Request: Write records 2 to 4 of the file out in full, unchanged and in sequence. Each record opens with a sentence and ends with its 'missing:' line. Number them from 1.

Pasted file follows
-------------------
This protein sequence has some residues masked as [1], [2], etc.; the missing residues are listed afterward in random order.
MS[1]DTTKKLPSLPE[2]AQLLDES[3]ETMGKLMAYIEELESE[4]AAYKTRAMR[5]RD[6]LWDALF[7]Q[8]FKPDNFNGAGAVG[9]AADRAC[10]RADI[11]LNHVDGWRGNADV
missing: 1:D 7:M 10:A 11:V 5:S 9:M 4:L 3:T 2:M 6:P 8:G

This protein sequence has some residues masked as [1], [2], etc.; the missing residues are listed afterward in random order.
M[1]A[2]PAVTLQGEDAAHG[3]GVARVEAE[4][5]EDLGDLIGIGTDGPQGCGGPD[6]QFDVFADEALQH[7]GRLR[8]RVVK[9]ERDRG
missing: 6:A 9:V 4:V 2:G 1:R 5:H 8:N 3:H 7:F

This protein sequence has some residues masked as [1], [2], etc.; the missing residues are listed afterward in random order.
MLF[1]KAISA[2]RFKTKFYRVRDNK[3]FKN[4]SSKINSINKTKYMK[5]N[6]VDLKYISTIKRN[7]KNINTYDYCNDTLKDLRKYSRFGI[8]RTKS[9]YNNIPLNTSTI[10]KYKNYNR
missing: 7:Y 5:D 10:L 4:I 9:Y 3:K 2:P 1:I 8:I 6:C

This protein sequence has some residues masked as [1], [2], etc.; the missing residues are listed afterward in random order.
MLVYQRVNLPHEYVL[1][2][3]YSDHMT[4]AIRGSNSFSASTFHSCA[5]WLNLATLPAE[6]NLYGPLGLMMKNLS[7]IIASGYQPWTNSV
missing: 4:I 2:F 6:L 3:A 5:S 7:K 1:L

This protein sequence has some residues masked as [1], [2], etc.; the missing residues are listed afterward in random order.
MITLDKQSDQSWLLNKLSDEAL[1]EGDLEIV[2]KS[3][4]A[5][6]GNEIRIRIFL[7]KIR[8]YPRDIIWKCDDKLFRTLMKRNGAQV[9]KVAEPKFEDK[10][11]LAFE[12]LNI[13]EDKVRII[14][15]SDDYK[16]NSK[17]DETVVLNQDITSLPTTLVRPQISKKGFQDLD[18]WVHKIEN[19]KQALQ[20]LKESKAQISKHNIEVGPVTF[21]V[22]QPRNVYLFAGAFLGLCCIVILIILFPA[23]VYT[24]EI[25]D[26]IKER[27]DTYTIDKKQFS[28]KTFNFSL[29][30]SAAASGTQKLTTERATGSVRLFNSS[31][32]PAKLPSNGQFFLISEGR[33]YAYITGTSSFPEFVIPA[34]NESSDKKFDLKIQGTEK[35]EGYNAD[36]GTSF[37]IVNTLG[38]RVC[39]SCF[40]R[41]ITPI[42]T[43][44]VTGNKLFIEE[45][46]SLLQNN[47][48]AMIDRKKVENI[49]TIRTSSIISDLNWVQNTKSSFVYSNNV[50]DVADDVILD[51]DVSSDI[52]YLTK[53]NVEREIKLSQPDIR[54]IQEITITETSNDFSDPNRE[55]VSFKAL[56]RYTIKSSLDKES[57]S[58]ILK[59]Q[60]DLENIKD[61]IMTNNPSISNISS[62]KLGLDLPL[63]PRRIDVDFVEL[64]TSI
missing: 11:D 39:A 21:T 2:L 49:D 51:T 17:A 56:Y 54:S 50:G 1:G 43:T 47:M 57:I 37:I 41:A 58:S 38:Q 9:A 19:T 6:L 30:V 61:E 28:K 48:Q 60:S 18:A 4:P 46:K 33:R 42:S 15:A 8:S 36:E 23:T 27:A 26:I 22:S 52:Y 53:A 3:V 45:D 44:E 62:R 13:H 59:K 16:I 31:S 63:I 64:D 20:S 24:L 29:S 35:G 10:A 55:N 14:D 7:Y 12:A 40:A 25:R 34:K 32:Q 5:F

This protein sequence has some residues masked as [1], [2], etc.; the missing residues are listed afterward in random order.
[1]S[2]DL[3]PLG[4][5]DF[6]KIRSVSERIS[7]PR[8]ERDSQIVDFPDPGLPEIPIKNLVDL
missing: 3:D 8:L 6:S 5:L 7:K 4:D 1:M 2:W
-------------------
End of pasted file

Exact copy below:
This protein sequence has some residues masked as [1], [2], etc.; the missing residues are listed afterward in random order.
M[1]A[2]PAVTLQGEDAAHG[3]GVARVEAE[4][5]EDLGDLIGIGTDGPQGCGGPD[6]QFDVFADEALQH[7]GRLR[8]RVVK[9]ERDRG
missing: 6:A 9:V 4:V 2:G 1:R 5:H 8:N 3:H 7:F

This protein sequence has some residues masked as [1], [2], etc.; the missing residues are listed afterward in random order.
MLF[1]KAISA[2]RFKTKFYRVRDNK[3]FKN[4]SSKINSINKTKYMK[5]N[6]VDLKYISTIKRN[7]KNINTYDYCNDTLKDLRKYSRFGI[8]RTKS[9]YNNIPLNTSTI[10]KYKNYNR
missing: 7:Y 5:D 10:L 4:I 9:Y 3:K 2:P 1:I 8:I 6:C

This protein sequence has some residues masked as [1], [2], etc.; the missing residues are listed afterward in random order.
MLVYQRVNLPHEYVL[1][2][3]YSDHMT[4]AIRGSNSFSASTFHSCA[5]WLNLATLPAE[6]NLYGPLGLMMKNLS[7]IIASGYQPWTNSV
missing: 4:I 2:F 6:L 3:A 5:S 7:K 1:L